Yeah, it is. I know Darren Hardy read that book out a few years ago, and I’ve never read it, you don’t need to, you just need to understand the cover the compound effect. But I’m really focused on that at the moment and a lot of my content that I have been producing, especially my kind of blog posts and their LinkedIn posts and stuff that you you write and you sort of get your name out there has been about that, that factor, you just said, consistency, you do something enough, you naturally will get better at it. And if you get really good at it, you start to get noticed. And that’s when it starts going your way. And at the beginning, it is literally you are just growing the roots, you can’t see what’s happening. It’s down under the ground, and you just feel like nothing’s occurring. But suddenly, when that first little chute appears, and you start watering it and you start looking after it, that’s when people go, Oh, what’s that over there? And they take an interest. It’s flippantly easy in a hard way, if that makes sense.
Rob Cubbon [35:36]
Yeah, it’s a very easy solution is a very easy thing to explain. But it’s very difficult for some people because they don’t see the immediate ROI, you know, they don’t they want to do something and see its effect. However, if you start creating content, you won’t see the effect it will be compound over a period of months and years. You know, somebody might have read, somebody gets in touch with me said, I read your blog post four years ago. And and and I’ve been following you ever since and and you know, you don’t know that person is going to be a customer of yours in four years time. But is that long term. However, if you keep at it, it you know, the the, the results of it is exponential, so it will get better and better more quickly. After a few months and years.
David Ralph [36:31]
It was the sexy stuff for you, Rob, when if you woke up in the morning, and you went, right? Okay, I’m just gonna do that nice. The thing I really love doing more than the others, I could do a course I could write a book, I could go for a walk in Prague, I could do anything, what’s your big sexy stuff?
Rob Cubbon [36:47]
It’s probably similar to what I was just talking about it the sexy stuff for me is creating something and having an instant effect on people. So I write a book and people email me and say, that book has changed my life.
David Ralph [37:02]
And what about when they write to you and go, Rob, you’ve screwed me up. I’ve read your book, I’ve followed your actions. And now I’m living in a cardboard box under a bridge in Essex.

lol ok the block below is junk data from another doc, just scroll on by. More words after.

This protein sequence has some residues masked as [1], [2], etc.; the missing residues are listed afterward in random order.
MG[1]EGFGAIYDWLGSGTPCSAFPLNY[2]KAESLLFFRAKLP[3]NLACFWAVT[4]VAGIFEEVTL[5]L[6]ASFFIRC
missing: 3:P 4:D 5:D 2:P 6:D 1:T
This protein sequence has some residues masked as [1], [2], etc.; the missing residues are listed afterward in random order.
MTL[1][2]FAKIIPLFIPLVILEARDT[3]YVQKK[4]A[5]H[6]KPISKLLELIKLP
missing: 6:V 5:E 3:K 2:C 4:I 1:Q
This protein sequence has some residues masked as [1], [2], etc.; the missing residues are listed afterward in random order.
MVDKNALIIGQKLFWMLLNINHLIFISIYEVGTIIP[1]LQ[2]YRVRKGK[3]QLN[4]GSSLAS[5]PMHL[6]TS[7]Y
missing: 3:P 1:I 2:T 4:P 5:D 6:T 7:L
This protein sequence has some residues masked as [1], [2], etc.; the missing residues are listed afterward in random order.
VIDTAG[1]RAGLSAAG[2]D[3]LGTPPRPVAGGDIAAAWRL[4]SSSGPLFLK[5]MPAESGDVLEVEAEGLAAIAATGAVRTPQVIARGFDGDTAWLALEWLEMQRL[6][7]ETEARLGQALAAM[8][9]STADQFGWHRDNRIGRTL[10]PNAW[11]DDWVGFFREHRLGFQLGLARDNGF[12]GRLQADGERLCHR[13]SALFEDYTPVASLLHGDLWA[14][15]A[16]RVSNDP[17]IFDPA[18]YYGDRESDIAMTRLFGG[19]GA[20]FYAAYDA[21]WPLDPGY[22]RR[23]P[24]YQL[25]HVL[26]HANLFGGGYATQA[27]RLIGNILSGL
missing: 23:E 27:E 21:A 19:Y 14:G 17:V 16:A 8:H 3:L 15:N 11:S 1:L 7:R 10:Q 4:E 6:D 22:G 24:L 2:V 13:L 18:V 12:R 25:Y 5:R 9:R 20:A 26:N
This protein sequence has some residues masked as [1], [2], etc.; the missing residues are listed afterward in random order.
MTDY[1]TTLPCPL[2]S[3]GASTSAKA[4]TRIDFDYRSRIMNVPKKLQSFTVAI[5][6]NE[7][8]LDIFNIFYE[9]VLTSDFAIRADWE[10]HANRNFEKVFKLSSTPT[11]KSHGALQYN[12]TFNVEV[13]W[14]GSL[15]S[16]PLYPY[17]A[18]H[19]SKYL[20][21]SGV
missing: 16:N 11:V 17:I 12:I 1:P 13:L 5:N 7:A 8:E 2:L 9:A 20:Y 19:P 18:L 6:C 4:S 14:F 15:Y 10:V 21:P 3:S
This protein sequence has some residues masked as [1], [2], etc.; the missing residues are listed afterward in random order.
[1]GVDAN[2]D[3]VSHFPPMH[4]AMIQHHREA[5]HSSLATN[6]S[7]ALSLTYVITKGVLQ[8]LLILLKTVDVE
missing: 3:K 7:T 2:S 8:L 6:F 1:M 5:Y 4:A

Rob Cubbon [37:14]
Luckily, for me, that hasn’t happened. And the worst thing that happens is, is a customer has bought a product on my website, and there’s been an issue with it and they can’t access it. And that thank God hasn’t happened too many times. But yeah, I’m pleased to say it’s usually the former rather than the latter.
David Ralph [37:37]
Because if you look at some of my emails, I used to respond to people in the early days, and I found some of them the other day. And so sort of like two years ago, I was kind of very, very expressive in a in a free flowing way. Now I realized, hang on, this guy is asking me something. And there’s responsibility here, where there’s power comes great responsibility. I become like Spider Man, somehow, I realized that I gotta be very careful with what I say, I’ve gotta be very careful. What I say on the mic isn’t too out there that somebody goes and does something daft because you just don’t know where he’s landing. And certainly with the emails I had, and the email through LinkedIn today from a guy asking what he should do his life’s changing direction and all that kind of stuff. How do you respond to that? Because I bet with your profile, now you get the same kind of things. How do you sort of go this is good information for this guy basically going to be valuable? And no, oh, I’ve just told him to go and run off a bridge.
Unknown Speaker [38:35]
Rob Cubbon [38:36]
I don’t worry about it too much. So So I think what I’m, you know, what I say to people is, is pretty sound like, for example, I would always, I would always say I never tell anyone to leave their job without knowing everything about their situation. So I never just go out there and say, leave your job. But I’d say, you know what I was talking about earlier, I’d say somebody who was unemployed, I’d tell them to get work on the side in the evenings and the weekends. Some people are really weird and wake up early in the morning. But you know, you just just do it in your spare time and see if you can earn money in your spare time and after a while, see if that approximates to your corporate salary. And that’s just good. Good advice. So I don’t really worry about that. But I do get Oh my God, I do get emails that are sort of like 500, 600, 700 words with people’s lives stories, telling me all sorts of stuff. And and because I
David Ralph [39:34]
told you marry me at the bottom. Rob did I
Rob Cubbon [39:38]
know I haven’t know I’m yet to get there usually from men. But I yeah, yeah, well, you know, and they can they can take a long time to respond to because you do have to sort of think about your your response. And that is becoming a bit of an issue with me as I get more and more of these emails. However not I kind of, I think it goes with the territory. And I’m just very careful with the advice. And to be honest with you, David I’ve been this is the benefit of blogging. Because I’ve written every question that I get, I probably written an article about it anyway. So I can just point them to the article. And I’ve already sort of formulated my ideas about it. So I can I can give an answer quite a good answer quite easily, because I’ve already written about that subject. So that that’s another way that blogging really helps you.
David Ralph [40:35]